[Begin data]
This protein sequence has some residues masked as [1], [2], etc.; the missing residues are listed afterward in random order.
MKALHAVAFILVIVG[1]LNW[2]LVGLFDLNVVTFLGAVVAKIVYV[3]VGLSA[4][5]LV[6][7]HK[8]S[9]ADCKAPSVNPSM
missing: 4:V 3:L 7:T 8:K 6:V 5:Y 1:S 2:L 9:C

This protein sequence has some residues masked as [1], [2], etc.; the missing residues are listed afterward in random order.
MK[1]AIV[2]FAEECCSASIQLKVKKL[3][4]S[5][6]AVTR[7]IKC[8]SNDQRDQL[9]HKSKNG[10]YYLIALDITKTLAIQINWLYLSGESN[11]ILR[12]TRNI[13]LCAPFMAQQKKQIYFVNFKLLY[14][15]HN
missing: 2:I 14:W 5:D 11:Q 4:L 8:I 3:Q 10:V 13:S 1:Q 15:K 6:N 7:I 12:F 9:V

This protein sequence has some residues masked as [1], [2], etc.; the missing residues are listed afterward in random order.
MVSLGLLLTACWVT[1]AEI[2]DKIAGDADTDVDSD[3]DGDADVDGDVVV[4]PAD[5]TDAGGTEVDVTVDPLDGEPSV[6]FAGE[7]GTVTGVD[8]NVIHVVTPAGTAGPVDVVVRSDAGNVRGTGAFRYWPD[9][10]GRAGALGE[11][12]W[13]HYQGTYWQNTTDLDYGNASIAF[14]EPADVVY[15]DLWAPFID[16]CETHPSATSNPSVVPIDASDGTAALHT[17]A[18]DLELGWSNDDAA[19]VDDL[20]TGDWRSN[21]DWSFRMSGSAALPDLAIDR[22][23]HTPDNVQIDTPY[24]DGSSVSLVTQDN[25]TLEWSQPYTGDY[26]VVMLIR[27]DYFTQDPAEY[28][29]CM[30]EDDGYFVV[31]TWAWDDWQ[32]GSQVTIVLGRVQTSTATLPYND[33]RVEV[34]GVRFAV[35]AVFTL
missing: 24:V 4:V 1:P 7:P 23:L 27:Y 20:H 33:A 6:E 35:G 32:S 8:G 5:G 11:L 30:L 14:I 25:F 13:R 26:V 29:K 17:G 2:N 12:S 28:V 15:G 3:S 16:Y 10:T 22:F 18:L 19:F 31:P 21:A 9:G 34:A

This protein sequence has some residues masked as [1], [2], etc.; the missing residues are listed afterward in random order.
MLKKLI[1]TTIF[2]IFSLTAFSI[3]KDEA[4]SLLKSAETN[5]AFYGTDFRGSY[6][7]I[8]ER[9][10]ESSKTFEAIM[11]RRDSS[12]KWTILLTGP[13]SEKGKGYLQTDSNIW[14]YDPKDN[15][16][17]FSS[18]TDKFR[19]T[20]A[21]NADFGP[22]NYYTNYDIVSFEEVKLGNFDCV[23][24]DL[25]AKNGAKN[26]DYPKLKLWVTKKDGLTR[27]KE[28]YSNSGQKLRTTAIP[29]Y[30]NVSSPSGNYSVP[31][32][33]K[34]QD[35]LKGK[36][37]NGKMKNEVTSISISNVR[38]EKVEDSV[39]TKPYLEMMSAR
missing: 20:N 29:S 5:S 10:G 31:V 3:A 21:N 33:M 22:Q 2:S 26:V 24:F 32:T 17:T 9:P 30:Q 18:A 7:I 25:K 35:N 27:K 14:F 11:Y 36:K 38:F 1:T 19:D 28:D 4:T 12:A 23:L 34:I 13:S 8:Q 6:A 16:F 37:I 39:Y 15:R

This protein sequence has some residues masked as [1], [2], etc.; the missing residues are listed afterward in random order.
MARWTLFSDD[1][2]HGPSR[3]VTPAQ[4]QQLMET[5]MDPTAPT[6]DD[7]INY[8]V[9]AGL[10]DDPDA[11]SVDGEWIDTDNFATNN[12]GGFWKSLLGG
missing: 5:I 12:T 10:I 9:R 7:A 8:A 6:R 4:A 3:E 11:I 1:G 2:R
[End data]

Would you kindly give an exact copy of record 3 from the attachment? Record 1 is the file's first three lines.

This protein sequence has some residues masked as [1], [2], etc.; the missing residues are listed afterward in random order.
MVSLGLLLTACWVT[1]AEI[2]DKIAGDADTDVDSD[3]DGDADVDGDVVV[4]PAD[5]TDAGGTEVDVTVDPLDGEPSV[6]FAGE[7]GTVTGVD[8]NVIHVVTPAGTAGPVDVVVRSDAGNVRGTGAFRYWPD[9][10]GRAGALGE[11][12]W[13]HYQGTYWQNTTDLDYGNASIAF[14]EPADVVY[15]DLWAPFID[16]CETHPSATSNPSVVPIDASDGTAALHT[17]A[18]DLELGWSNDDAA[19]VDDL[20]TGDWRSN[21]DWSFRMSGSAALPDLAIDR[22][23]HTPDNVQIDTPY[24]DGSSVSLVTQDN[25]TLEWSQPYTGDY[26]VVMLIR[27]DYFTQDPAEY[28][29]CM[30]EDDGYFVV[31]TWAWDDWQ[32]GSQVTIVLGRVQTSTATLPYND[33]RVEV[34]GVRFAV[35]AVFTL
missing: 24:V 4:V 1:P 7:P 23:L 27:Y 20:H 33:A 6:E 35:G 32:S 8:G 5:G 11:L 30:L 14:I 25:F 13:R 26:V 29:K 17:G 2:N 12:S 28:V 15:G 3:S 16:Y 10:T 22:F 18:L 19:F 31:P 21:A 9:G 34:A